We also see this tension between myth and reality in the picture painted of the officer class. This was one of the most noteworthy and brave aspects of the play. To challenge the 'lions led by donkeys' trope that dominates depictions of the conflict is to challenge the 'authorised version' of the First World War. Such narratives are underpinned by ideological views about class and war itself that are, in 2018, seen as de rigeur in polite company. The older Rennett-Chalmers' revelation that over 200 generals were killed or wounded in the war (it's true, I checked), and that, as a member of the General Staff, he tried to visit the battlefront as frequently as possible, as did other senior officers, drops a bomb (no pun intended) on that particular myth. It reinforced the view of the history professor in the opening scene (set in 2018) that Field Marshal Haig was not the mythical monster who sent thousands to their deaths with never a second thought. Interesting too was the argument young Rennett-Chalmers has with his C.O., Colonel Mead (Dave Cassar), over the Battle of Verdun. Mead is allowed to put forward a strategic justification for the British involvement, and large casualties, in aiding the French that is not mocked or sneered at, or of which the audience is invited to disapprove. This is a view of history without the pantomime heroes and villains.
It is the final speeches of the three principal characters in 1978 that pack the most punch however. Rennett-Chalmers, we learn, not only felt guilty about avoiding most of the danger as a staff officer, and preserving his life where others lost theirs. He subsequently lost his own son, who was killed as an airman in the Second World War. An ironic twist of the knife which he has borne with quiet dignity all this time. Wil Fowler, a normally jolly character, becomes angry about how the myth-makers have started to rewrite history and present a different version of events from the one he lived through. Another theme surfaces again – the notion that the views and testimonies of ordinary men and women who served in and experienced the First World War can be discounted as ill-informed, uneducated, even stupid. Sam Talbot addresses the position of women during and after the war, but again challenges the myth-makers. Yes, she says, women had the opportunity to do things they had not had before. Yes, their self-confidence grew. But, she says, she won't be giving a speech about liberation and emancipation. What actually happened was that women rejoined their men (those who had survived) and just 'got on with life'.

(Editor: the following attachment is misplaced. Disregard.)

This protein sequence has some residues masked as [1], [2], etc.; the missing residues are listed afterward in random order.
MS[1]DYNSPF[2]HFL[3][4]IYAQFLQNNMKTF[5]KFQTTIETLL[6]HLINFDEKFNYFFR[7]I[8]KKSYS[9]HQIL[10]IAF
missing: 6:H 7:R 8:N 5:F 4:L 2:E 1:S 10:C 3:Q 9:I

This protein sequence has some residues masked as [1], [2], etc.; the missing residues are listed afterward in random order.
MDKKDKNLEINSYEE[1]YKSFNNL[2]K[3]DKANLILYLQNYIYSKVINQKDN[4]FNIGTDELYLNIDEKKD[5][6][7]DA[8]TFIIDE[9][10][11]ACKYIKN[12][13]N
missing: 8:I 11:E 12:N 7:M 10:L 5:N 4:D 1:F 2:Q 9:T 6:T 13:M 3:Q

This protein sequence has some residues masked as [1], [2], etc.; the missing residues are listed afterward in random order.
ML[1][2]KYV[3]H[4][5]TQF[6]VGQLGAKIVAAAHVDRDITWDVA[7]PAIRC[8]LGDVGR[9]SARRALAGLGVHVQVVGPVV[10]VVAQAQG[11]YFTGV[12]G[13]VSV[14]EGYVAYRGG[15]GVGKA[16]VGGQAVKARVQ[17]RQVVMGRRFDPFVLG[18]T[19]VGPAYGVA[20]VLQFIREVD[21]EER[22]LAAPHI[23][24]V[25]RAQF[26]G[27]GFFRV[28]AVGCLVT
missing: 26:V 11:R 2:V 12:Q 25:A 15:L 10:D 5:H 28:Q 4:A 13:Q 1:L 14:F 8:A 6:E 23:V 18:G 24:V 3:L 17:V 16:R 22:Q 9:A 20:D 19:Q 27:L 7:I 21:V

The final scene is back in the present day with the history professor. She chats with the production assistant (Lissy Coppock) about the desire of the popular media to make 'sexy' history. As if to prove the point, after the professor's departure, the assistant is told by the voice of her unseen director (Lin Crowley) that the film footage of Rennett-Chalmers' 1978 interview will probably not be used because it doesn't fit the narrative (of WWI officers as 'pompous conservative figures').
This was a production blessed with a strong cast. The actors playing Wil, Rennett-Chalmers and Sam in both their young and old incarnations (named above) turned in assured performances. There were also strong showings from Kieran Piggott as an avuncular Corporal Bramley, Lucy Wilton as Sam's jolly fellow VAD Elizabeth Copperington-Cook and Dave Cassar as Colonel Mead. There were one or two first-night wobbles with lines in a couple of the longer speeches, but the actors concerned covered effectively and carried on. This was generally a confident effort all round.
Michael Ward deserves praise for his set design. This was an arrangement with hinged walls that brought us the trenches, a hospital ward and a television green room all with a few pushes and pulls by members of the cast. There was also the gauze-walled 'crying room' (my name for it, not his) where nurses would retreat after having a soldier die in their care, used to great effect in one scene with the young Sam.
There were the obligatory shell blasts and machine gun fire effects, of course, but this was not a play that was about blood, gore and slaughter; it was, as Tony Green wrote in the programme notes, an attempt to create characters who were people not simply victims. Director Maria Crocker deserves credit for bringing to the stage a piece that tackles some difficult themes and a view of the Great War that seeks to humanise all its participants.